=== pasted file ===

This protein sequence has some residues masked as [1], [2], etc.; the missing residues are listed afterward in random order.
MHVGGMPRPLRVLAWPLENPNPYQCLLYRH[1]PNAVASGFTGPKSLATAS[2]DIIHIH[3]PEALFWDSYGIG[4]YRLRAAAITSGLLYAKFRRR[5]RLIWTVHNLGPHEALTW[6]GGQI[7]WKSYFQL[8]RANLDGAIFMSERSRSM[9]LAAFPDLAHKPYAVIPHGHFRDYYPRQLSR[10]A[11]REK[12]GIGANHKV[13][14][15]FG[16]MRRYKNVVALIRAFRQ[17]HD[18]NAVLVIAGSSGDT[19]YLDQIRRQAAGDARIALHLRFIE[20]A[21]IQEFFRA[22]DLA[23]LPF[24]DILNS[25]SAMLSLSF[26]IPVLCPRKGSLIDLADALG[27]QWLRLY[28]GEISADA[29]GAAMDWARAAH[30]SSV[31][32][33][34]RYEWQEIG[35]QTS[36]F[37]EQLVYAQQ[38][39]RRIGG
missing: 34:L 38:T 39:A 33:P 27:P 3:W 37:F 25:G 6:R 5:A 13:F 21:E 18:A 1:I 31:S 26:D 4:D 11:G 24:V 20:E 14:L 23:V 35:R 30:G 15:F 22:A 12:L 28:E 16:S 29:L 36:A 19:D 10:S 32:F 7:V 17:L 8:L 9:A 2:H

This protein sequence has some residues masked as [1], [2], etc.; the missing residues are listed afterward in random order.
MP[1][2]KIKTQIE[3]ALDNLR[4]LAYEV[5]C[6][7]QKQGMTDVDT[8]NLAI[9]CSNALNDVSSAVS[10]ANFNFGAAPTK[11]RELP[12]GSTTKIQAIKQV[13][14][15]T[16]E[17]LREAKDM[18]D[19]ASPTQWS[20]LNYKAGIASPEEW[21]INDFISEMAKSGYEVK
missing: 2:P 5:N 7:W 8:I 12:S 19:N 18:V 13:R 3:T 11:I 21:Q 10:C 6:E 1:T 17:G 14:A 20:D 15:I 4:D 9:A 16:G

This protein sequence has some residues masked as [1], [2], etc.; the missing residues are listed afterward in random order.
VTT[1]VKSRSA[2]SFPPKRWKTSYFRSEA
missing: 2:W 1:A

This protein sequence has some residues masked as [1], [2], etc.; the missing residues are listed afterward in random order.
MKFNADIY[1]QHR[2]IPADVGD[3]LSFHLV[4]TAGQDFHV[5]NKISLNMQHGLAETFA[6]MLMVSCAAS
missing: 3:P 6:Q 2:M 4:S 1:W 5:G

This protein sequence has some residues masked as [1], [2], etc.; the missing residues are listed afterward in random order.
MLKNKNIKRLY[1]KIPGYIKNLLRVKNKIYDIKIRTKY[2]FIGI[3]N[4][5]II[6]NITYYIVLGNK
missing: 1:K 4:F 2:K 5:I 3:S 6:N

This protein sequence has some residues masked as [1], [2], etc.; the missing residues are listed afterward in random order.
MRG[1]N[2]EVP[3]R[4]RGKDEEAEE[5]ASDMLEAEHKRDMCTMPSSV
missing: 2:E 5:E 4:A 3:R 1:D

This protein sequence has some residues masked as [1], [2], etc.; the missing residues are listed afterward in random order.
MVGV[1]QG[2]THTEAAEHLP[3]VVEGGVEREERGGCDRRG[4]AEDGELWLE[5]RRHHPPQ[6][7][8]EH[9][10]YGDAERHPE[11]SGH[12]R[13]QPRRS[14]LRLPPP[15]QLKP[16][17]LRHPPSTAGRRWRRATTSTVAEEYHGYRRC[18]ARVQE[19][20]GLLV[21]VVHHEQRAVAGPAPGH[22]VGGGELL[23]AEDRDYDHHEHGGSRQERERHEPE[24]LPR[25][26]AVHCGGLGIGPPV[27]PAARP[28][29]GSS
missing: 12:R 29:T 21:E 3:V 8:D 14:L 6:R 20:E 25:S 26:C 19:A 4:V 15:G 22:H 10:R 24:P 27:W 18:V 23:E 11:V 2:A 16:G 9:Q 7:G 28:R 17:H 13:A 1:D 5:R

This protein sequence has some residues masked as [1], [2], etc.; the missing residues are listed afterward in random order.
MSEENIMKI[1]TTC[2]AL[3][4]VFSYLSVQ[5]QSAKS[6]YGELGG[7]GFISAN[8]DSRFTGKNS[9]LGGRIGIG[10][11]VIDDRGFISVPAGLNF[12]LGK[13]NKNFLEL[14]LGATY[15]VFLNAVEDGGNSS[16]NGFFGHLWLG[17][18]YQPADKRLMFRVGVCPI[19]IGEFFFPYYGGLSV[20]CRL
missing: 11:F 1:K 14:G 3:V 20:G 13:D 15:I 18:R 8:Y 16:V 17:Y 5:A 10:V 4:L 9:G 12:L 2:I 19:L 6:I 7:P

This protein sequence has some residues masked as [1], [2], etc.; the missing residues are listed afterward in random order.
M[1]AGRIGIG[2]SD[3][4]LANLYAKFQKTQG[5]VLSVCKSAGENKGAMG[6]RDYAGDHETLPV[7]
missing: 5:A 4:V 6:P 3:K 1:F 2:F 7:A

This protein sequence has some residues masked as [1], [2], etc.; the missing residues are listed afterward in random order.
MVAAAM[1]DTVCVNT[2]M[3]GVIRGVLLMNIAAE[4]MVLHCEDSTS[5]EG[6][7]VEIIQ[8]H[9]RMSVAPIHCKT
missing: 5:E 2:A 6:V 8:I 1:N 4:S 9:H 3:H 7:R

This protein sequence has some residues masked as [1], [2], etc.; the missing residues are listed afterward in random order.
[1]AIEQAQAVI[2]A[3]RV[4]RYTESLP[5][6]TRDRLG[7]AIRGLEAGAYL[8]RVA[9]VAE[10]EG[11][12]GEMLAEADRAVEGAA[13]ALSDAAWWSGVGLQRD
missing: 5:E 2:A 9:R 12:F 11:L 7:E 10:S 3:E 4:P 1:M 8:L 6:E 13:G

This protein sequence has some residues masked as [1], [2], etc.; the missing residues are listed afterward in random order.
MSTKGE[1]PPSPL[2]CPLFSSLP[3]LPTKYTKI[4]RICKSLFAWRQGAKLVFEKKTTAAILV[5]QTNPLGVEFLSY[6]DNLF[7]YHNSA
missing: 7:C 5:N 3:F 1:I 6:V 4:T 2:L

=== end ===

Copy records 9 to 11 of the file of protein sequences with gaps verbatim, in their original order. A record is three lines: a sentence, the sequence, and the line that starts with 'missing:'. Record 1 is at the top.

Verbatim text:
This protein sequence has some residues masked as [1], [2], etc.; the missing residues are listed afterward in random order.
M[1]AGRIGIG[2]SD[3][4]LANLYAKFQKTQG[5]VLSVCKSAGENKGAMG[6]RDYAGDHETLPV[7]
missing: 5:A 4:V 6:P 3:K 1:F 2:F 7:A

This protein sequence has some residues masked as [1], [2], etc.; the missing residues are listed afterward in random order.
MVAAAM[1]DTVCVNT[2]M[3]GVIRGVLLMNIAAE[4]MVLHCEDSTS[5]EG[6][7]VEIIQ[8]H[9]RMSVAPIHCKT
missing: 5:E 2:A 6:V 8:I 1:N 4:S 9:H 3:H 7:R

This protein sequence has some residues masked as [1], [2], etc.; the missing residues are listed afterward in random order.
[1]AIEQAQAVI[2]A[3]RV[4]RYTESLP[5][6]TRDRLG[7]AIRGLEAGAYL[8]RVA[9]VAE[10]EG[11][12]GEMLAEADRAVEGAA[13]ALSDAAWWSGVGLQRD
missing: 5:E 2:A 9:R 12:F 11:L 7:E 10:S 3:E 4:P 1:M 8:L 6:E 13:G